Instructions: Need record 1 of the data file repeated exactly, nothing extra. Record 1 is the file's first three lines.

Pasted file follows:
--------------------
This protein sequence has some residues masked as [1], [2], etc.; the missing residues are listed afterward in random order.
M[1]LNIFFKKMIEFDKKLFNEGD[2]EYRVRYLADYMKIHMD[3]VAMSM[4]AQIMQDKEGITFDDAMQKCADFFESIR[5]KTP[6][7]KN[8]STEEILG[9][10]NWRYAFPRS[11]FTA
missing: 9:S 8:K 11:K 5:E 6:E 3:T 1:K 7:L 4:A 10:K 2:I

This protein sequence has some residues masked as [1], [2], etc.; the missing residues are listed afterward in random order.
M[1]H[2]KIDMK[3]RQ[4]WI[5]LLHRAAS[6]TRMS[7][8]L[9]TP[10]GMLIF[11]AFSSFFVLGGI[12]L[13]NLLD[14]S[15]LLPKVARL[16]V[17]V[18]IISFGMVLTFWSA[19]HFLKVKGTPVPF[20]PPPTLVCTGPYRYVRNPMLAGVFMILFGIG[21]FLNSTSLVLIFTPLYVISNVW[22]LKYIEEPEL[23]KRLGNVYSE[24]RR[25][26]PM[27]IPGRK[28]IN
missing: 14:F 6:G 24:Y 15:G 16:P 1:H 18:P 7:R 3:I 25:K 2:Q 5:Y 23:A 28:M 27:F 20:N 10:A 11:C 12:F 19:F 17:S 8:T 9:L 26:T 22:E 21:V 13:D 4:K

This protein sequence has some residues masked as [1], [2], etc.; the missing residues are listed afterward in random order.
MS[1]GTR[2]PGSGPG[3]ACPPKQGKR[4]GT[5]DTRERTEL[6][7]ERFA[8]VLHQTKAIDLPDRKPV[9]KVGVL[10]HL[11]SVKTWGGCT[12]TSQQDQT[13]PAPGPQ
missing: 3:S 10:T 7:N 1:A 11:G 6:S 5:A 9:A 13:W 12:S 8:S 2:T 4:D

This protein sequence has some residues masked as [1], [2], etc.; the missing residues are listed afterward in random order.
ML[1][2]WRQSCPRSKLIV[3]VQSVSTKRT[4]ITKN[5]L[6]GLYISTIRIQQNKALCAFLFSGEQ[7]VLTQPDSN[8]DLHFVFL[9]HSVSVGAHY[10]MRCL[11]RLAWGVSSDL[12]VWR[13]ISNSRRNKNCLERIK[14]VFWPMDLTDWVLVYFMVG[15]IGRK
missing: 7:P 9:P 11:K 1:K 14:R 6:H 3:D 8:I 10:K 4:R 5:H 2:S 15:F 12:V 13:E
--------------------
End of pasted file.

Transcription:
This protein sequence has some residues masked as [1], [2], etc.; the missing residues are listed afterward in random order.
M[1]LNIFFKKMIEFDKKLFNEGD[2]EYRVRYLADYMKIHMD[3]VAMSM[4]AQIMQDKEGITFDDAMQKCADFFESIR[5]KTP[6][7]KN[8]STEEILG[9][10]NWRYAFPRS[11]FTA
missing: 9:S 8:K 11:K 5:E 6:E 3:T 1:K 7:L 4:A 10:K 2:I